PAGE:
Vernon K. Robbins

Sociorhetorical Interpretation

Emory Studies in Early Christianity

Rhetoric of Religious Antiquity

Healing

Religious Sites in Atlanta

Emory Department of Religion

Emory Graduate Division of Religion



Vernon K. Robbins
New Boundaries in Old Territory: Form and Social Rhetoric in Mark

Edited and Introduced by David B. Gowler

Additional Reviews:

New Boundaries in Old Territory exhibits a reformulation of the boundaries of New Testament Studies to bring literary, rhetorical, and social science strategies into the center of research and interpretation. These essays display the development of Robbins' groundbreaking Socio-Rhetorical Criticism, which evaluates New Testament texts in their Jewish and Hellenistic-Roman environments. The innovative vision of Socio-Rhetorical Criticism challenges the interpreter to widen the intertextual boundaries to include the Mediterranean world in which early Christians lived, to widen the social and cultural boundaries to include customs, behavior, and attitudes of people in Mediterranean society, and to widen the limiting perspectives of contemporary ideological boundaries. — (back cover)

This collection of essays by Vernon Robbins will provide an invaluable resource to scholars wishing to assess the contribution which Socio-Rhetorical Criticism is currently making to the development of New Testament Studies. It raises important questions about the ways in which literary texts interact with the cultural forms and institutions of their world and offers interesting new perspectives into the Gospels. — John Riches, University of Glasgow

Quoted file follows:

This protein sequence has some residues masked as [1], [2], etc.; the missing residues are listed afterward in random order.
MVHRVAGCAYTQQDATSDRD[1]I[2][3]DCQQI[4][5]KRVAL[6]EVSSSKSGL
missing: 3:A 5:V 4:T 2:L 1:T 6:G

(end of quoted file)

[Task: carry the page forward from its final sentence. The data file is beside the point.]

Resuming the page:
Vernon Robbins has been one of the pioneering voices in Markan studies for the past twenty years. To have most of his important essays on this gospel available in one collection is a real advantage. Even more, he has developed the use of Socio-Rhetorical Criticism as an appropriate method for understanding the gospel in its historical, social, and rhetorical context. This method has become one of the most important and promising, competing for attention today. David Gowler's introduction to Robbins' work is thorough and places it in the broader context of New Testament interpretation. — Bernard Brandon Scott, Phillips Graduate Seminary


ESEC Main Page   Home   Emory University   Emory University Department of Religion